Black bear range extends from the northern tree limit of the Arctic far to the south, through most of Canada and the United States. Black bears are found as far south as the range of the Sierra Madre Mountains in north-western Mexico. This area includes 37 American states, all the provinces and territories of Canada except Prince Edward Island, and 5 Mexican states. In North America, black bears have a bigger range than grizzy bears.

Black bears lack the distinct shoulder hump of the brown/grizzly bear. The claws on the front paws are much shorter than a grizzly's and generally not visible from a distance.

Every adult bear has an individual territory. Part of that territory is the bear's exclusive domain, but it also shares part with other bears. The territory is composed of several smaller food source areas connected by travel lanes. In general, female black bears will have a home range of 6.5 to 26 square kilometers (2 1/2 to 10 square miles), while males will normally have a home range which is four times larger at 26 to 124 square kilometers (10 to 40 square miles). The home range of a mature male bear will often overlap the home range of several female bears.

Black bears prefer wooded cover and usually avoid open areas. They often use stream and creek beds as travel lanes because this avoids thick undergrowth and provides a barrier-free escape route. This is particularly true in areas where there is heavy urban build-up.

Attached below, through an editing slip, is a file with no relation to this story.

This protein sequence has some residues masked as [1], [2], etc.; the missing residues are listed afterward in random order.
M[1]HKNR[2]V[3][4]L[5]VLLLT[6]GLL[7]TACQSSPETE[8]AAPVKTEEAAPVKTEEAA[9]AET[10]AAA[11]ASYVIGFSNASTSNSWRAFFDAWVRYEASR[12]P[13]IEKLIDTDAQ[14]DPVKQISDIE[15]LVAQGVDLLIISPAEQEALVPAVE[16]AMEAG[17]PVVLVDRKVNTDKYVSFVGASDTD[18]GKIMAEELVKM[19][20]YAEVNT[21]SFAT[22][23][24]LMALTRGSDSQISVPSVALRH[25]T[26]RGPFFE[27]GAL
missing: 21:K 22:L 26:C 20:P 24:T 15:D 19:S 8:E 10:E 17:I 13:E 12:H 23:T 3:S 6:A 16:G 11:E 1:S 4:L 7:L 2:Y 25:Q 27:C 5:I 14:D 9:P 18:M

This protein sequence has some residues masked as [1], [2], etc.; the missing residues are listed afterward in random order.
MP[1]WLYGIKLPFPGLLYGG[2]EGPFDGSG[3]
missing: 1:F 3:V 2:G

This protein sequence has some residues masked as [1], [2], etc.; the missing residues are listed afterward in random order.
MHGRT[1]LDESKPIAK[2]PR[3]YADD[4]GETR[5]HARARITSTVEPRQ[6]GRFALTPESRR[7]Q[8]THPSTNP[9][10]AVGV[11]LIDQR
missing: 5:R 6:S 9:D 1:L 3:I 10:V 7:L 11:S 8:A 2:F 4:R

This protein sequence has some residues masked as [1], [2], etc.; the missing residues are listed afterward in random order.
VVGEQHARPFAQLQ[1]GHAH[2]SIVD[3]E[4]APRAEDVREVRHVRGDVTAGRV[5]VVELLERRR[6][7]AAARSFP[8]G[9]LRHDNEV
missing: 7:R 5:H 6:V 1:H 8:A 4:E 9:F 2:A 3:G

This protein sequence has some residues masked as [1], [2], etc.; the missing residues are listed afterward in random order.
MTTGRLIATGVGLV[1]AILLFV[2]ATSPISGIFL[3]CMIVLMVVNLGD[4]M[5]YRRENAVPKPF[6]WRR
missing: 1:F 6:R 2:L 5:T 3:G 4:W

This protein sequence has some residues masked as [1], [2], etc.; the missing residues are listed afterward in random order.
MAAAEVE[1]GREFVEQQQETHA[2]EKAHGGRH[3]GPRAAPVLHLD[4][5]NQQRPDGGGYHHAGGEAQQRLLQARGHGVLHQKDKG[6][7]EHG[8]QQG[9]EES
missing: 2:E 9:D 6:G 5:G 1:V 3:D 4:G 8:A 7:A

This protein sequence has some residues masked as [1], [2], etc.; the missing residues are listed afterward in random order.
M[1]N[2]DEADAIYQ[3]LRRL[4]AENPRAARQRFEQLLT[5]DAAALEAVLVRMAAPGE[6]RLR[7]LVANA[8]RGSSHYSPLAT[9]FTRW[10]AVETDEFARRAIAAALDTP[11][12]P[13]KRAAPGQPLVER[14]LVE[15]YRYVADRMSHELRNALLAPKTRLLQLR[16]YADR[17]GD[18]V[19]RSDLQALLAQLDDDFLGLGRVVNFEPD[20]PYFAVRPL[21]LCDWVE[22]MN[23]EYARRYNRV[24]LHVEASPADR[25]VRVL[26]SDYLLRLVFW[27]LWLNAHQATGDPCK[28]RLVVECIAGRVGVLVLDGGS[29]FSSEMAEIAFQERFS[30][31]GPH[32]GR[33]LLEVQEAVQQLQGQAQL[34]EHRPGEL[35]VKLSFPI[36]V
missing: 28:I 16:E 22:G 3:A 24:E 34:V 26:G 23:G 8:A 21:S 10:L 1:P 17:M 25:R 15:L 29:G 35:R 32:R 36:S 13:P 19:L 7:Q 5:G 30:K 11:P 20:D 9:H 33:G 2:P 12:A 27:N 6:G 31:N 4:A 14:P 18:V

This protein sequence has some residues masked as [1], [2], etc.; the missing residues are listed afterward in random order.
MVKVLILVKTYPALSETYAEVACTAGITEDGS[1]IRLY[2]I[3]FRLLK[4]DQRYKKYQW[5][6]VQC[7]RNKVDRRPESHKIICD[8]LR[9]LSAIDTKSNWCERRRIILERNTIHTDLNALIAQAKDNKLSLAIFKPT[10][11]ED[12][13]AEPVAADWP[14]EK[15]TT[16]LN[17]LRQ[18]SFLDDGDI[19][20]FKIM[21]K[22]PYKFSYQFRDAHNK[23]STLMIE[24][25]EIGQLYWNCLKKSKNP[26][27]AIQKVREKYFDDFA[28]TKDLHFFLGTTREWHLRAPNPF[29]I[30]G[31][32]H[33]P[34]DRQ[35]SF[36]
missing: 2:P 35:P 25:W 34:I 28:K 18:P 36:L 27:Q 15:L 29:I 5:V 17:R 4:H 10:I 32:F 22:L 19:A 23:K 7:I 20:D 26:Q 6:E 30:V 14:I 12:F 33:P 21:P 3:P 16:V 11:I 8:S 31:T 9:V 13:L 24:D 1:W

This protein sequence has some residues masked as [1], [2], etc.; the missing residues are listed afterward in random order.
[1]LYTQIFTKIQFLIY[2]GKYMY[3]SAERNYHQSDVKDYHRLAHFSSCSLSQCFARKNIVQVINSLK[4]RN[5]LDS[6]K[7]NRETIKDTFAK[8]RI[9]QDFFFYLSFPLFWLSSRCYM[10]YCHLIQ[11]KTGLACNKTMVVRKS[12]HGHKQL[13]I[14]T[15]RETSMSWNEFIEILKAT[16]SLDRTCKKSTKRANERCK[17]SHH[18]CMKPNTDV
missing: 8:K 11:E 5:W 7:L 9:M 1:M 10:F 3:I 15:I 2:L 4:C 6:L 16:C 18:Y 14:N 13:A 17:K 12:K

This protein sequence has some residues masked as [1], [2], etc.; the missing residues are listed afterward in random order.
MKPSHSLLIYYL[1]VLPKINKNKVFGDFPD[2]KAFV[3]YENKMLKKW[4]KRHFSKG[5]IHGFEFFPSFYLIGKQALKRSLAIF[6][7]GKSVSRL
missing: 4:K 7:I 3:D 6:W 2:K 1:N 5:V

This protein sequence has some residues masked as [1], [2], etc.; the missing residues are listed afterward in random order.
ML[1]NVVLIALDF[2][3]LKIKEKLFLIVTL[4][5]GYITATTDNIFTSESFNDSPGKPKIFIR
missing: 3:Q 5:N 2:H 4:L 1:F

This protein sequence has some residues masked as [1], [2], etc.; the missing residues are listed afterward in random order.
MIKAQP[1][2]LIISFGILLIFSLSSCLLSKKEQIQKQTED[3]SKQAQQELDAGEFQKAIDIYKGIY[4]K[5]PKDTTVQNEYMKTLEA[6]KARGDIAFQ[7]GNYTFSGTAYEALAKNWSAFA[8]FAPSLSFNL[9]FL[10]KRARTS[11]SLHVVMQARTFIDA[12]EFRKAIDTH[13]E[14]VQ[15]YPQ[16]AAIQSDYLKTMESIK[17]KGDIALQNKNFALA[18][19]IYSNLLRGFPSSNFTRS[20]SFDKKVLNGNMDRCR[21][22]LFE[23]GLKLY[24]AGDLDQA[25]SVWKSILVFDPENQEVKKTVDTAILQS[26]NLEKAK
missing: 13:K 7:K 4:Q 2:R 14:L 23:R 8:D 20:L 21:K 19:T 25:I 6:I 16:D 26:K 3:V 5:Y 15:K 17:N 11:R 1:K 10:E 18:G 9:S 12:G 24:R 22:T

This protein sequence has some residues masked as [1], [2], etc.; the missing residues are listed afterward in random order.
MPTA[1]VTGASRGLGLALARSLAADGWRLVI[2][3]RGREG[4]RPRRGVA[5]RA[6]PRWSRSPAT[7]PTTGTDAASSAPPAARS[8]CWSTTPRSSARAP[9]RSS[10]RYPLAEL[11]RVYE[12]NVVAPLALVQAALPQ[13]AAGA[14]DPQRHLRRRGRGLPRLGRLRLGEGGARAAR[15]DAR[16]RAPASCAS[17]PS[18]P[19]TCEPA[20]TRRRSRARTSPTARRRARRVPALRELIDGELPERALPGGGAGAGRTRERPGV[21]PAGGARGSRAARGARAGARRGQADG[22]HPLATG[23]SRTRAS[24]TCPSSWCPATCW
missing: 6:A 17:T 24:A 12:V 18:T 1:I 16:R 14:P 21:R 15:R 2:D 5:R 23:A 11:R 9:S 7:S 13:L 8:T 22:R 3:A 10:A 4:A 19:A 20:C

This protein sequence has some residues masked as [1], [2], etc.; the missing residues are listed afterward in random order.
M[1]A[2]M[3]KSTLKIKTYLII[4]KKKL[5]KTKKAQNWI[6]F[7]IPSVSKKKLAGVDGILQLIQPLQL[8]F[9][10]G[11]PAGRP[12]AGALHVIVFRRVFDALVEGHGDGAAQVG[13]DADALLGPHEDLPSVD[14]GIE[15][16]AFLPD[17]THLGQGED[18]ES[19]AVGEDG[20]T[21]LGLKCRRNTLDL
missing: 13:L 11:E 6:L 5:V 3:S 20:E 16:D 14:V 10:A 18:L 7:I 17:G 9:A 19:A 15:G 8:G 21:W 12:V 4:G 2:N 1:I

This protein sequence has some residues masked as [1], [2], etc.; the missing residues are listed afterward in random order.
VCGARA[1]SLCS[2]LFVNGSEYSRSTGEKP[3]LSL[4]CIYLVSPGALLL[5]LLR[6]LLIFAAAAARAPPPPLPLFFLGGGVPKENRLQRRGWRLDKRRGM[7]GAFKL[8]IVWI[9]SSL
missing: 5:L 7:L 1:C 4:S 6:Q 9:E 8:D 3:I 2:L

Black bears are the most widely found and most numerous kind of bear in North America. Black bears come into contact with more humans than almost any other species of bear. This is the one bear species that seems able to survive in populated areas.

Black bears in the wild can live twenty-five years or more. Most of them live only about five years because of hunting and human encroachment into their habitat.

In Florida and other southern states, black bears don't hibernate. But most bears find or dig an earthen den in which to rest and bear their young. Bears in southeastern states usually den in tree cavities.

Although black bears very seldom attack people, they are still feared and hated by some people. Black bears are protected by laws, but are hunted for sport in some states. Other bears are poached, often to supply parts to the Asian folk medicine trade. But the greatest threat to black bears is habitat loss as people continue to multiply and invade its territory.

Probably the most famous black bear lived in Louisiana. It was a black bear cub that big game hunter Theodore Roosevelt (a U.S. President) refused to shoot. It inspired the stuffed toys known today as "teddy bears."

Another famous black bear was rescued from a forest fire in New Mexico. It became known as Smokey Bear. New Mexico chose the black bear as its state animal. The black bear also represents West Virginia, and Ontario's coat of arms has a black bear in the design.